23. Lin C L, Ning X R, Su J L, Lin Y, Xu B. 2005. Environmental changes and the responses of the ecosystems of the Yellow Sea during 1976-2000. Journal of Marine Systems, 55(3–4): 223–234.CrossRefGoogle Scholar
  24. Liu D Y, Sun J, Liu Z, Chen H T, Wei H, Zhang J. 2004. The effects of spring-neap tide on the phytoplankton community development in the Jiaozhou Bay, China. Acta Oceanologica Sinica, 23(4): 687–697.Google Scholar
  25. Liu H J, Huang Y J, Zhai W D, Guo S J, Jin H L, Sun J. 2015. Phytoplankton communities and its controlling factors in summer and autumn in the southern Yellow Sea, China. Acta Oceanologica Sinica, 34(2): 114–123.CrossRefGoogle Scholar
  26. Luan Q S, Sun J, Shen Z L, Song S Q, Wang M. 2006. Phytoplankton assemblage of Yangtze River Estuary and the adjacent East China Sea in summer, 2004. Journal of Ocean University of China, 5(2): 123–131.CrossRefGoogle Scholar
  27. Lv X C, Yuan D K, Ma X D, Tao J H. 2014. Wave characteristics analysis in Bohai Sea based on ECMWF wind field. Ocean Engineering, 91: 159–171.CrossRefGoogle Scholar
  28. Margalef R. 1978. Life-forms of phytoplankton as survival alternatives in an unstable environment. Oceanologica Acta, 1(4): 493–509.Google Scholar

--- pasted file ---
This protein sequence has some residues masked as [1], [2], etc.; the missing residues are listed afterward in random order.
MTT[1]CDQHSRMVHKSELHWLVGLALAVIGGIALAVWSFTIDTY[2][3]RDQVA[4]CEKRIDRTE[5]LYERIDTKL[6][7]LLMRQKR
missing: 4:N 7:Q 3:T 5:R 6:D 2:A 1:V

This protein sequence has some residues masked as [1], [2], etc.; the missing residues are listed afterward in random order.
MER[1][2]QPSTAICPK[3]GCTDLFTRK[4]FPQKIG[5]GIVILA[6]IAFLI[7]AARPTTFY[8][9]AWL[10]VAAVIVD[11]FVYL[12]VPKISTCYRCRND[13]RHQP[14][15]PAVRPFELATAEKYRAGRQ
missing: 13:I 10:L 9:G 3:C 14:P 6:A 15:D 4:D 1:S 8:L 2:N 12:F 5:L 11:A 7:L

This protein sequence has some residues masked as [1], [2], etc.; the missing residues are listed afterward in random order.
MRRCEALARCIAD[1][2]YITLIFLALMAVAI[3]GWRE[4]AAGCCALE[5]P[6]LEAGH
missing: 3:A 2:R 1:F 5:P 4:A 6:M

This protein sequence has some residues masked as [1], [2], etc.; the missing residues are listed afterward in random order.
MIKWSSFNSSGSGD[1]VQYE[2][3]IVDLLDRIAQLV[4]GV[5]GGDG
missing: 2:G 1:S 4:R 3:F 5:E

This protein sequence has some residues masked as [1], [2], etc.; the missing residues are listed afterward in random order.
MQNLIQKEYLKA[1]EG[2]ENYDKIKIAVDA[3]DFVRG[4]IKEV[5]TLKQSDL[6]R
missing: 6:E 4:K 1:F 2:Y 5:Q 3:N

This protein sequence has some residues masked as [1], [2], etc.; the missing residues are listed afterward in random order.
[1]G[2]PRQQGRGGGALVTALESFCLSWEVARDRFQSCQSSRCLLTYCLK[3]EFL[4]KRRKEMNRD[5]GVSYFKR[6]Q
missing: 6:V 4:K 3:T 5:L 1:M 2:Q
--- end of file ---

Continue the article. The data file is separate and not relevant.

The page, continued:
29. McQuoid M R, Hobson L A. 1998. Assessment of palaeoenvironmental conditions on southern Vancouver Island, British Columbia, Canada, using the marine tychoplankter Paralia sulcata. Diatom Research, 13(2): 311–321.CrossRefGoogle Scholar
  30. McQuoid M R, Nordberg K. 2003. The diatom Paralia sulcata as an environmental indicator species in coastal sediments. Estuarine, Coastal and Shelf Science, 56(2): 339–354.CrossRefGoogle Scholar
  31. Menden-Deuer S, Lessard E J, Satterberg J, Grünbaum D. 2005. Growth rates and starvation survival of three species of the pallium-feeding, thecate dinoflagellate genus Protoperidinium. Aquatic Microbial Ecology, 41(2): 145–152.CrossRefGoogle Scholar
  32. Naimie C E, Blain C A, Lynch D R. 2001. Seasonal mean circulation in the Yellow Sea-a model-generated climatology. Continental Shelf Research, 21(6–7): 667–695.CrossRefGoogle Scholar
  33. Ning X R, Vaulot D, Lin Z S, Liu Z L. 1988. Standing stock and production of phytoplankton in the estuary of the Changjiang (Yangtze River) and the adjacent East China Sea. Marine Ecology Progress Series, 49: 141–150.CrossRefGoogle Scholar
  34. Pai S C, Tsau Y J, Yang T I. 2001. pH and buffering capacity problems involved in the determination of ammonia in saline water using the indophenol blue spectrophotometric method. Analytica Chimica Acta, 434(2): 209–216.CrossRefGoogle Scholar
  35. Richardson K. 1997. Harmful or exceptional phytoplankton blooms in the marine ecosystem. Advances in Marine Biology, 31: 301–385.CrossRefGoogle Scholar
  36. Schelske C L, Stoermer E F. 1971. Eutrophication, silica depletion, and predicted changes in algal quality in Lake Michigan. Science, 173(3995): 423–424.CrossRefGoogle Scholar
  37. Silva C A D, Train S, Rodrigues L C. 2005. Phytoplankton assemblages in a Brazilian subtropical cascading reservoir system. Hydrobiologia, 537(1–3): 99–109.CrossRefGoogle Scholar
  38. Smayda T J. 1980. Phytoplankton species succession. In: Morris I ed. The Physiological Ecology of Phytoplankton. Blackwell Scientific Publication, Oxford.Google Scholar